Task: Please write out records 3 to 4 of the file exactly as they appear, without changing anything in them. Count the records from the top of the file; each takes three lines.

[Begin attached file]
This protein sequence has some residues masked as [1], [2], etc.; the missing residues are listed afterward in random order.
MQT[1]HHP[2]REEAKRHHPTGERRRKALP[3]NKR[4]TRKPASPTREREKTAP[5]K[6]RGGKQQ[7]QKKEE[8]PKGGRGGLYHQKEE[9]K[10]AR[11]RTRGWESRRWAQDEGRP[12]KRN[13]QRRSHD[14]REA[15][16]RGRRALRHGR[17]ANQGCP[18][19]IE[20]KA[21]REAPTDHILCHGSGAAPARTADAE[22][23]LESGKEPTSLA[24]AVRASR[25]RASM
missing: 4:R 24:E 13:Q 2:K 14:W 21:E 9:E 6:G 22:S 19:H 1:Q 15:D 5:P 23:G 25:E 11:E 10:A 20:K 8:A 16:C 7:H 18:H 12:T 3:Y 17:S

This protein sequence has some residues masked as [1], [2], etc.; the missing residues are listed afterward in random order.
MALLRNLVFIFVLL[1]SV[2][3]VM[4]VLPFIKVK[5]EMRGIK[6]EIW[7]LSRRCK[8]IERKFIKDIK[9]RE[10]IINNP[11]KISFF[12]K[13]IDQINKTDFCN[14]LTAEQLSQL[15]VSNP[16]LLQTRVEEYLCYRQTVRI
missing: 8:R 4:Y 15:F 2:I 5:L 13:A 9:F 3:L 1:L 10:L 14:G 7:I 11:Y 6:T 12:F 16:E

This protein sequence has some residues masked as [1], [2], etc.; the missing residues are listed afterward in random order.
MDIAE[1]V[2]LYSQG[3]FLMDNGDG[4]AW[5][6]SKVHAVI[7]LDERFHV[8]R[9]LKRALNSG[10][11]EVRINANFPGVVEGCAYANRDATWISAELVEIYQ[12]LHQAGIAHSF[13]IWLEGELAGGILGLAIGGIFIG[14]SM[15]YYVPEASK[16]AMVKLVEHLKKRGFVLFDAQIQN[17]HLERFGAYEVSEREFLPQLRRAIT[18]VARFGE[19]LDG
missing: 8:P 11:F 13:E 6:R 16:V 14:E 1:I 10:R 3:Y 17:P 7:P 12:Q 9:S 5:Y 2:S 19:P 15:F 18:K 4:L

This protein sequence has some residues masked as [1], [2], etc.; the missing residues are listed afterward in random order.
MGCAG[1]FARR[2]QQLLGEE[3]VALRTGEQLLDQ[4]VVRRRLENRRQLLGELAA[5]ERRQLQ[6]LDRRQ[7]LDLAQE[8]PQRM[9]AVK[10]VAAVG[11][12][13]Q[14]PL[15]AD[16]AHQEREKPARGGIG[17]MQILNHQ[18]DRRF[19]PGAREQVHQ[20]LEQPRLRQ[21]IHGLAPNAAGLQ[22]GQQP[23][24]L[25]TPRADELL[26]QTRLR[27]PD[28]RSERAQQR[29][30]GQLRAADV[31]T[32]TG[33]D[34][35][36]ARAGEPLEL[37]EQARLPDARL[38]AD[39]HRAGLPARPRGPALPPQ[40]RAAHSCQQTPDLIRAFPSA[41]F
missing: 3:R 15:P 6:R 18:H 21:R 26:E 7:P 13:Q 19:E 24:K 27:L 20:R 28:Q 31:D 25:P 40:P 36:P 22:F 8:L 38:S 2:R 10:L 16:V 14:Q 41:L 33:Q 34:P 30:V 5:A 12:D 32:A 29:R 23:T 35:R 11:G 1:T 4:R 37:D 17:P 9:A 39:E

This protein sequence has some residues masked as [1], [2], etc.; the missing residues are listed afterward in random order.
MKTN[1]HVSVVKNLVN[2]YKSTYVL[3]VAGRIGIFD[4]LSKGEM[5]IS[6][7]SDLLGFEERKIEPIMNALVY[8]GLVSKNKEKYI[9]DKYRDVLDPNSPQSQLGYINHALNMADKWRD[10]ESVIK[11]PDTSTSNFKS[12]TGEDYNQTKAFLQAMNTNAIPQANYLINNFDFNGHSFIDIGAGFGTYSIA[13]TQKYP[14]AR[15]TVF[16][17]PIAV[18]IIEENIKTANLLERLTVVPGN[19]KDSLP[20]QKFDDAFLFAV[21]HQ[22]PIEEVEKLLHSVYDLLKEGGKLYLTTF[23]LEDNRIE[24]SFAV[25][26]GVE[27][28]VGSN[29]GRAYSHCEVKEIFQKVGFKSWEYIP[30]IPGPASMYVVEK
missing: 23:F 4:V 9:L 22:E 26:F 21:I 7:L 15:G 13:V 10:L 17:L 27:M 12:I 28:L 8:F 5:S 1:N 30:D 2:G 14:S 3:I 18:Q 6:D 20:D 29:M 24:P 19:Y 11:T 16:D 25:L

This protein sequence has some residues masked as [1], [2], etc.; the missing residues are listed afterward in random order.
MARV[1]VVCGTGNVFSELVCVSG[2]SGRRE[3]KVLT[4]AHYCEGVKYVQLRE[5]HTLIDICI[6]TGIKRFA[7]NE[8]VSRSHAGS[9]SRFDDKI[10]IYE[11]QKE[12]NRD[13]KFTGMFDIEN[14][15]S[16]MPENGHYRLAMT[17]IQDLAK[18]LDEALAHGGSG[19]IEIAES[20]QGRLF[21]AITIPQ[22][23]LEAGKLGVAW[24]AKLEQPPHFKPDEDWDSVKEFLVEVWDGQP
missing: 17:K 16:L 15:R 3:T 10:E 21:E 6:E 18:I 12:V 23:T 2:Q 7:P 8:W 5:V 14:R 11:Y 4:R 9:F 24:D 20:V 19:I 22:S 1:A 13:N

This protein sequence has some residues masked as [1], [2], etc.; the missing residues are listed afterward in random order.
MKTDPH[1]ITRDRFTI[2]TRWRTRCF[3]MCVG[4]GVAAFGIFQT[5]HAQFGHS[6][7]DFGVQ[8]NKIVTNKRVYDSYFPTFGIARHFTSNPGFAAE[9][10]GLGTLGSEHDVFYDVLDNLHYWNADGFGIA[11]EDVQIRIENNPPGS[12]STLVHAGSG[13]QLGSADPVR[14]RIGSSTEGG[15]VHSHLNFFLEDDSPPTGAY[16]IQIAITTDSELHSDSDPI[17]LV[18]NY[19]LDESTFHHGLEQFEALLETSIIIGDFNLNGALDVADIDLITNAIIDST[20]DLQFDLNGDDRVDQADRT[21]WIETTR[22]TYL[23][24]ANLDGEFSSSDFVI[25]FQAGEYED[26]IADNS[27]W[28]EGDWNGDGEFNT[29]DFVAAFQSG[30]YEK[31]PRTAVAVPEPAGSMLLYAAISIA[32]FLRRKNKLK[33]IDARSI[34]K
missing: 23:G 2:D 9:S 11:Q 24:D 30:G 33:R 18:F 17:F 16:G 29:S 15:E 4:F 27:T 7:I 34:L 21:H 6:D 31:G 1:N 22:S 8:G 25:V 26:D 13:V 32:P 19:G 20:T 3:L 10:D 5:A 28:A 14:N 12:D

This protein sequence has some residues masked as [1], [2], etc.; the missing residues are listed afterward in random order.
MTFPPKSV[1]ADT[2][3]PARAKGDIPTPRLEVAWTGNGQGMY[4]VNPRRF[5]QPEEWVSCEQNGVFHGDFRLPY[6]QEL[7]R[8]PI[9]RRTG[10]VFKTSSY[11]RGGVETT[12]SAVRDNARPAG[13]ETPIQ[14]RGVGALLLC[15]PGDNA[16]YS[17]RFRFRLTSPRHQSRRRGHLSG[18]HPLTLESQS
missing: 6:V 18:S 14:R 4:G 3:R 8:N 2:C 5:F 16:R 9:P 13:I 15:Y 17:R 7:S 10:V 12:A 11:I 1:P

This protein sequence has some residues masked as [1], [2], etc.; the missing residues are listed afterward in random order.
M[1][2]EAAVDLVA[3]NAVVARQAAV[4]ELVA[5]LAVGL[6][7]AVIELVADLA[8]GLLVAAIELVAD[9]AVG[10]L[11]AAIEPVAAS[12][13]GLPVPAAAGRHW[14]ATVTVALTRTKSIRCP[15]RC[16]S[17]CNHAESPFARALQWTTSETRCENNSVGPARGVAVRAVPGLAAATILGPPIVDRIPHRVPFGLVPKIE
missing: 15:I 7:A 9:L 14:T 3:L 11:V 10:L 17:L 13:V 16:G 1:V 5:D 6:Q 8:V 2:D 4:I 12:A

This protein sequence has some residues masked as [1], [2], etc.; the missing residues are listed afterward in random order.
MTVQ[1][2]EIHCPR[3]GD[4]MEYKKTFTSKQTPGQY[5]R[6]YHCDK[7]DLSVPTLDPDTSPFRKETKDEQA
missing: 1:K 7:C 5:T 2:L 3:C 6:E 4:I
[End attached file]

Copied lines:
This protein sequence has some residues masked as [1], [2], etc.; the missing residues are listed afterward in random order.
MDIAE[1]V[2]LYSQG[3]FLMDNGDG[4]AW[5][6]SKVHAVI[7]LDERFHV[8]R[9]LKRALNSG[10][11]EVRINANFPGVVEGCAYANRDATWISAELVEIYQ[12]LHQAGIAHSF[13]IWLEGELAGGILGLAIGGIFIG[14]SM[15]YYVPEASK[16]AMVKLVEHLKKRGFVLFDAQIQN[17]HLERFGAYEVSEREFLPQLRRAIT[18]VARFGE[19]LDG
missing: 8:P 11:F 13:E 6:R 16:V 14:E 1:I 10:R 3:Y 17:P 7:P 12:Q 9:S 5:Y 2:S 19:P 15:F 18:K 4:L

This protein sequence has some residues masked as [1], [2], etc.; the missing residues are listed afterward in random order.
MGCAG[1]FARR[2]QQLLGEE[3]VALRTGEQLLDQ[4]VVRRRLENRRQLLGELAA[5]ERRQLQ[6]LDRRQ[7]LDLAQE[8]PQRM[9]AVK[10]VAAVG[11][12][13]Q[14]PL[15]AD[16]AHQEREKPARGGIG[17]MQILNHQ[18]DRRF[19]PGAREQVHQ[20]LEQPRLRQ[21]IHGLAPNAAGLQ[22]GQQP[23][24]L[25]TPRADELL[26]QTRLR[27]PD[28]RSERAQQR[29][30]GQLRAADV[31]T[32]TG[33]D[34][35][36]ARAGEPLEL[37]EQARLPDARL[38]AD[39]HRAGLPARPRGPALPPQ[40]RAAHSCQQTPDLIRAFPSA[41]F
missing: 3:R 15:P 6:R 18:H 21:R 26:E 7:P 13:Q 19:E 24:K 27:L 20:R 28:Q 31:D 25:P 40:P 36:P 22:F 8:L 38:S 2:R 10:L 16:V 14:Q 41:L 33:Q 34:P 30:V 5:A 12:D 32:A 29:R 23:T 35:R 11:G 1:T 4:R 37:D 17:P 9:A 39:E